The problem is that, again, using wireless penetration testing techniques, it is very easy to find these and still connect to them. So if all you’re doing is disabling your broadcast, it’s not very secure. But if you do this in combination with Mac filtering and a long, strong password, we’re now starting to layer the security to give us a better benefit. Next, we have something bad, and it’s called a rogue access point. Now, what is a rogue access point? Well, it’s when a malicious user sets up an access point to lure legitimate users to connect to it. That way, they can act as a middleman and steal the data. So in this case, I have this blue laptop, which belongs to somebody at the coffee shop who wants to be able to connect to Starbucks’ network, but I’m the bad guy, and I’ve set up this rogue access point called Starbucks that is actually putting out more power. So when their device tried to look for Starbucks, it connected to me. And then all their traffic is going through my access point and my laptop before going to the Internet, allowing me to capture all their data, their user names, their passwords, and everything else. This is why you need to be very careful when connecting to public WiFi, because you don’t know if you’re connecting to the real Starbucks network, the real Panera network, the real hotel WiFi, or some malicious user here. And finally, unsecured wireless networks Hackers love unsecured wireless networks because they give us a great platform to launch our attacks from.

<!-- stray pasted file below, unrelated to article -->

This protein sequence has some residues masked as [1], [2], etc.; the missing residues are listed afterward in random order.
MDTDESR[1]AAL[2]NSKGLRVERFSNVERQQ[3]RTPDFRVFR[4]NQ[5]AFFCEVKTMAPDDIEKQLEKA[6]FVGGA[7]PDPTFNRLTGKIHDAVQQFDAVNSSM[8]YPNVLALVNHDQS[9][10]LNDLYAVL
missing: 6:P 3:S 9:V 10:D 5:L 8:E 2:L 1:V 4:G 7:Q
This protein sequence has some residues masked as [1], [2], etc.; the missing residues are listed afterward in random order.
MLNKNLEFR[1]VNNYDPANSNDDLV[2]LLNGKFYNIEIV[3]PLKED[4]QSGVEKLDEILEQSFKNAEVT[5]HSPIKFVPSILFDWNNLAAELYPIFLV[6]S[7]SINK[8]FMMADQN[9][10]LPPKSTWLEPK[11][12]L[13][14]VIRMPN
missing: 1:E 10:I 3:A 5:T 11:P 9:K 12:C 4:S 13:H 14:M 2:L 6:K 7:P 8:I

This could include places like coffee shops or your home network. And there are two techniques that hackers use, although most of this is now turning into a digital thing as opposed to a physical thing. In the old days, people used to drive around to perform reconnaissance, and it was called war driving. I might have my partner drive the car while I go around scanning for any networks that don’t have a password and marking down their location so I know where I can run my attacks from. Now, in addition to that, some people would do what’s called “war chalking.” And so outside of the building or on a telephone post, you could take chalk and write symbols to show what those networks are. There’s an example of some of those symbols here on the screen. You don’t need to memorise these for the exam, but understand the concept of what war driving is and war chalking is, which is notating. Those networks you found during wartime driving are covered by the exam objectives, and you should be able to answer some questions on them if you get them to come to test day again. This is something that hackers enjoy doing: telling their friends about the networks they discovered so that they can use them as part of their attack measures in those networks.